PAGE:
Today, the Committee will examine the management and operations of SBA’s Office of Government Contracting and Business Development. The main purpose of this office- commonly known as GCBD- is to maximize small business participation in government contracting. We know that when a small business is awarded a federal contract, it spurs economic development and job growth in our communities.
One of the ways in which the SBA assists small firms is by ensuring that a fair share of Federal contracts and subcontracts are awarded to small firms. In 1953, when Congress authorized the SBA, it expressly recognized that doing so would advance competition, bring economic growth and allow the Federal Government to receive all the quality goods and services small firms have to offer.
To fulfill this mandate, the Small Business Act sets government-wide small business contracting goals and codifies a series of programs- like 8(a), HUBZone and WOSB- which provide contracting preferences based on socioeconomic categories. The proficient operation of these contracting programs is crucial for the achievement of the government-wide contracting goals.
Within SBA, GCBD is the umbrella office that oversees the Federal Government’s performance of these goals and administers the contracting programs. And so, today, our main objective is to discuss trends and administrative challenges within GCBD’s purview, especially in this era of economic uncertainty due to the COVID-19 pandemic.
Let me begin by saying, I have been concerned about the overall participation of small businesses in prime contracts, which has severely declined in the last decade. According to SBA’s scorecard, even though last year the Federal Government exceeded the goal of awarding 23 percent of all eligible prime contracting dollars to small businesses with a record high $132.9B, the small business base shrunk 9 percent in only one year. Clearly, this is not the direction we want to be trending towards.
Furthermore, the Federal Government failed yet again to meet the HUBZone set aside goal of 3 percent, with only 2.28 percent being awarded to these firms and the subcontracting goals for Small and Disadvantaged Businesses, SDVOSBs and HUBZones going unmet in FY 2019.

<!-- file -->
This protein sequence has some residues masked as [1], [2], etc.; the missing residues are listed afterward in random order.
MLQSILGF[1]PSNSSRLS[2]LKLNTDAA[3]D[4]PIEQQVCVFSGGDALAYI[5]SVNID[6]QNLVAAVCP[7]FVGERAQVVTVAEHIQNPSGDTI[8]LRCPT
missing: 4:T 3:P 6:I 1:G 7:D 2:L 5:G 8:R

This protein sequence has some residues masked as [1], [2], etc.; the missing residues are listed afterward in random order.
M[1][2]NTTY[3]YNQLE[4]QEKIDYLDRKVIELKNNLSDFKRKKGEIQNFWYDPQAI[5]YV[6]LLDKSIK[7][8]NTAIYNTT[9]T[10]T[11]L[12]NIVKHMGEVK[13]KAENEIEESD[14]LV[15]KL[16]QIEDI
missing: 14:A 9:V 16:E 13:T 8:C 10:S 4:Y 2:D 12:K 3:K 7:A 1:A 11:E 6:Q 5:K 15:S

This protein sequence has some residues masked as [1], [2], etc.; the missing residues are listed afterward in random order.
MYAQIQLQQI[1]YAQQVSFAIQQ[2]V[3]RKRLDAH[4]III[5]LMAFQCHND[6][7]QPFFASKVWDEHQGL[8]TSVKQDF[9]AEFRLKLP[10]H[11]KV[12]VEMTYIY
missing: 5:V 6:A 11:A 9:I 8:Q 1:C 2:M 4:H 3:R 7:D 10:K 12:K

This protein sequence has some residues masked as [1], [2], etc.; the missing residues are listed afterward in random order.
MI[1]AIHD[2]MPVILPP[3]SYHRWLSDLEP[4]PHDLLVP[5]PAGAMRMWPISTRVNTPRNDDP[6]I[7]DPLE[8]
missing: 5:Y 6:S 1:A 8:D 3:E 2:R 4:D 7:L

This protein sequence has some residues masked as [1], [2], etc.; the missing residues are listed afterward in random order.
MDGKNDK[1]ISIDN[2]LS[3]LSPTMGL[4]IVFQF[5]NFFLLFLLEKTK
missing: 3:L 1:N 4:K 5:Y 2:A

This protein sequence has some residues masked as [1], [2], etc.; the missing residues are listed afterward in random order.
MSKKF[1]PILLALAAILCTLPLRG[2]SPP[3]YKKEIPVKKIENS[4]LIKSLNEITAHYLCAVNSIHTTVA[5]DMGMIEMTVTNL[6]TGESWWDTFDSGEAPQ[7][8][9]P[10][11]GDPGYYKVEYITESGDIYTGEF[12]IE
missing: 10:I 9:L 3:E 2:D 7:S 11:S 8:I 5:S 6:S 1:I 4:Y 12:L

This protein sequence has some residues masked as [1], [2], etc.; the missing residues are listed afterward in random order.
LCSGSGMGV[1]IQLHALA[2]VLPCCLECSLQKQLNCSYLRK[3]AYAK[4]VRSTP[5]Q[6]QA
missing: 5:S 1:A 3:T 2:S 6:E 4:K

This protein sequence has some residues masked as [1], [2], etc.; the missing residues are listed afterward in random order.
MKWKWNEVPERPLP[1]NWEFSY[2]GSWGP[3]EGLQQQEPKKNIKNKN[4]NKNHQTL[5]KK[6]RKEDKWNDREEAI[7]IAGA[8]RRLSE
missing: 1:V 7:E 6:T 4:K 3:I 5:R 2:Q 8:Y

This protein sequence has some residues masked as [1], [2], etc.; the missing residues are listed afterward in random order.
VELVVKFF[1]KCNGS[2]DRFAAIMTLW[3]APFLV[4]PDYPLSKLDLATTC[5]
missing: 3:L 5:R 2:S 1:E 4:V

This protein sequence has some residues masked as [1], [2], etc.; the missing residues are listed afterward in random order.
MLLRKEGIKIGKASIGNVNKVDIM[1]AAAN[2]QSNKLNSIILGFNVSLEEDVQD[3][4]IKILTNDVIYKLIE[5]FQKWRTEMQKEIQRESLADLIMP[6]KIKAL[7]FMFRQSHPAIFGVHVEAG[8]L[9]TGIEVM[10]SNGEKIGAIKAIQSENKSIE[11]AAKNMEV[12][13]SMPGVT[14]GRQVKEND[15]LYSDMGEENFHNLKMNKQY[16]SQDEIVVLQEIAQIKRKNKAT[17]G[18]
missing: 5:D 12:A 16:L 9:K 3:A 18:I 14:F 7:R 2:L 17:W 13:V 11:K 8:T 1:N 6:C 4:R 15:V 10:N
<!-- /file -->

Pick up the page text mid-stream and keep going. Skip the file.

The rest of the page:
I am also concerned about the declining number of small businesses participating in the 8(a) program – the cornerstone of the contracting programs. In September 2019, there were only 4,450 firms participating in the 8(a) program, which is about one third less than the 7,000 companies that participated back in 2010. I would like to learn more of what GCBD is doing to increase participation, particularly now when this program could be a lifeline for many businesses who are in dire straits due to the pandemic.
Turning to the IT systems, which support the contracting programs, SBA spent 30 million dollars on certify.SBA.gov, a certification management IT system, as of last September. Yet, SBA’s Office of the Inspector General reported that SBA abandoned this system- which after 4 years of development still lacked critical capabilities- and plans to replace it with another IT platform. It is imperative to learn more about SBA’s strategy, the scope of this new IT system and the timelines and costs associated with it.
Another issue of concern is the WOSB formal certification process. It is my understanding that, while SBA already began intake of WOSB applications, decisions on certification applications will not be issued until October 15, 2020, the same day WOSB certifications will start being required governmentwide. Is SBA already reviewing applications and are there any challenges with these timelines or the IT systems that support the certification process?
Finally, we would like to know what SBA is doing to increase internal controls within programs, particularly within the All Small Mentor-Protégé Program and the HUBZone program.
With that, we look forward to hearing from the Associate Administrator of the Office of Government Contracting and Business Development, Dr. Francis Spampinato, regarding these matters, as well as ways in which we can work together to improve small business opportunities.
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